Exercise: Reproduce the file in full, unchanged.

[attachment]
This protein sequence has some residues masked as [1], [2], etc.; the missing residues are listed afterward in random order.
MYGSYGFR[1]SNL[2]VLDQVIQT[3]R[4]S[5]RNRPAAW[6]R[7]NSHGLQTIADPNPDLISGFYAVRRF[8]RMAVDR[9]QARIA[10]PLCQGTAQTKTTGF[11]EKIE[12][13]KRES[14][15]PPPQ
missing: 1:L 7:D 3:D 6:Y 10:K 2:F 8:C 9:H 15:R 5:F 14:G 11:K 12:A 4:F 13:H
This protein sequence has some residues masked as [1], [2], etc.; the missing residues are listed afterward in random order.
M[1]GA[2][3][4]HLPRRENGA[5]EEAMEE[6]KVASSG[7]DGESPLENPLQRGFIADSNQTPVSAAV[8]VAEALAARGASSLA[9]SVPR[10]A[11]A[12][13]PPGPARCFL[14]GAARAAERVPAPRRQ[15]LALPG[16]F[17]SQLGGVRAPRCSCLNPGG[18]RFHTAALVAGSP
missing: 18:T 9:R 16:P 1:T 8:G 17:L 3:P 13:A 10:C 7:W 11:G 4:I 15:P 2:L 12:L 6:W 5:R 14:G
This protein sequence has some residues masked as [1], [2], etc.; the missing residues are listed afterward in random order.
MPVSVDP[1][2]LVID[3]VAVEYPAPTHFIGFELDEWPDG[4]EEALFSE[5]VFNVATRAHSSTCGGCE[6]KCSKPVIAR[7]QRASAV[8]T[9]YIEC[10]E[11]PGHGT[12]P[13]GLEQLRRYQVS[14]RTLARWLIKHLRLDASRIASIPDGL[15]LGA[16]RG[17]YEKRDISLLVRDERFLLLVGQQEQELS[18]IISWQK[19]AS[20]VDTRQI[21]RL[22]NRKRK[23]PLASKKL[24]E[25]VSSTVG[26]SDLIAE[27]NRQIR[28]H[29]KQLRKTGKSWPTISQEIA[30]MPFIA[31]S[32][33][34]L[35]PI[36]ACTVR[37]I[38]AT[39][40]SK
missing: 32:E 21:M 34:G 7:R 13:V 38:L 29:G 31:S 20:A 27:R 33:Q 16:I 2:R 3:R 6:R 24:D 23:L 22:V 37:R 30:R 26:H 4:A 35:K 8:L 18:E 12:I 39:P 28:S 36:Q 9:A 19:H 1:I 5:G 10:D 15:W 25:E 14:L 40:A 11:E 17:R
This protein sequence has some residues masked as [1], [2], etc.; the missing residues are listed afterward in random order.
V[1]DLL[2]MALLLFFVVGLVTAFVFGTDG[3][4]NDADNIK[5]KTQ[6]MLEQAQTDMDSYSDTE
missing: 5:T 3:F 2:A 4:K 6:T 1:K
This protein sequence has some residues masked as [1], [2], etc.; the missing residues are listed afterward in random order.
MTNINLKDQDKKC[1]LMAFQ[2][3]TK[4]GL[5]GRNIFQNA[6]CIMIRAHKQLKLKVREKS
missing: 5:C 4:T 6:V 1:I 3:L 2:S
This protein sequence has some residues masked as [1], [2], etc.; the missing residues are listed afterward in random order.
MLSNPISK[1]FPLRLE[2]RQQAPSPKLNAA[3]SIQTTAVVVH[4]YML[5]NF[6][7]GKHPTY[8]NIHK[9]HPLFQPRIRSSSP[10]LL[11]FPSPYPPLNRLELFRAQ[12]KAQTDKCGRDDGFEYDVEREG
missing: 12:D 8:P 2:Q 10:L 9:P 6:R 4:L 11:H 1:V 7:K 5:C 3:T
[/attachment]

This protein sequence has some residues masked as [1], [2], etc.; the missing residues are listed afterward in random order.
MYGSYGFR[1]SNL[2]VLDQVIQT[3]R[4]S[5]RNRPAAW[6]R[7]NSHGLQTIADPNPDLISGFYAVRRF[8]RMAVDR[9]QARIA[10]PLCQGTAQTKTTGF[11]EKIE[12][13]KRES[14][15]PPPQ
missing: 1:L 7:D 3:D 6:Y 10:K 2:F 8:C 9:H 15:R 5:F 14:G 11:K 12:A 4:F 13:H
This protein sequence has some residues masked as [1], [2], etc.; the missing residues are listed afterward in random order.
M[1]GA[2][3][4]HLPRRENGA[5]EEAMEE[6]KVASSG[7]DGESPLENPLQRGFIADSNQTPVSAAV[8]VAEALAARGASSLA[9]SVPR[10]A[11]A[12][13]PPGPARCFL[14]GAARAAERVPAPRRQ[15]LALPG[16]F[17]SQLGGVRAPRCSCLNPGG[18]RFHTAALVAGSP
missing: 18:T 9:R 16:P 1:T 8:G 17:L 3:P 13:A 10:C 7:W 11:G 4:I 15:P 2:L 12:L 6:W 5:R 14:G
This protein sequence has some residues masked as [1], [2], etc.; the missing residues are listed afterward in random order.
MPVSVDP[1][2]LVID[3]VAVEYPAPTHFIGFELDEWPDG[4]EEALFSE[5]VFNVATRAHSSTCGGCE[6]KCSKPVIAR[7]QRASAV[8]T[9]YIEC[10]E[11]PGHGT[12]P[13]GLEQLRRYQVS[14]RTLARWLIKHLRLDASRIASIPDGL[15]LGA[16]RG[17]YEKRDISLLVRDERFLLLVGQQEQELS[18]IISWQK[19]AS[20]VDTRQI[21]RL[22]NRKRK[23]PLASKKL[24]E[25]VSSTVG[26]SDLIAE[27]NRQIR[28]H[29]KQLRKTGKSWPTISQEIA[30]MPFIA[31]S[32][33][34]L[35]PI[36]ACTVR[37]I[38]AT[39][40]SK
missing: 32:E 21:M 34:G 7:R 13:V 38:L 29:G 31:S 20:A 27:R 33:Q 16:I 2:R 3:R 6:R 24:D 23:L 22:V 37:R 30:R 26:H 4:A 35:K 8:L 18:E 12:I 39:P 28:S 36:Q 9:A 19:H 1:I 5:G 10:D 15:W 25:E 14:L 40:A 11:E 17:R
This protein sequence has some residues masked as [1], [2], etc.; the missing residues are listed afterward in random order.
V[1]DLL[2]MALLLFFVVGLVTAFVFGTDG[3][4]NDADNIK[5]KTQ[6]MLEQAQTDMDSYSDTE
missing: 5:T 3:F 2:A 4:K 6:T 1:K
This protein sequence has some residues masked as [1], [2], etc.; the missing residues are listed afterward in random order.
MTNINLKDQDKKC[1]LMAFQ[2][3]TK[4]GL[5]GRNIFQNA[6]CIMIRAHKQLKLKVREKS
missing: 5:C 4:T 6:V 1:I 3:L 2:S
This protein sequence has some residues masked as [1], [2], etc.; the missing residues are listed afterward in random order.
MLSNPISK[1]FPLRLE[2]RQQAPSPKLNAA[3]SIQTTAVVVH[4]YML[5]NF[6][7]GKHPTY[8]NIHK[9]HPLFQPRIRSSSP[10]LL[11]FPSPYPPLNRLELFRAQ[12]KAQTDKCGRDDGFEYDVEREG
missing: 12:D 8:P 2:Q 10:L 9:P 6:R 4:L 11:H 1:V 7:K 5:C 3:T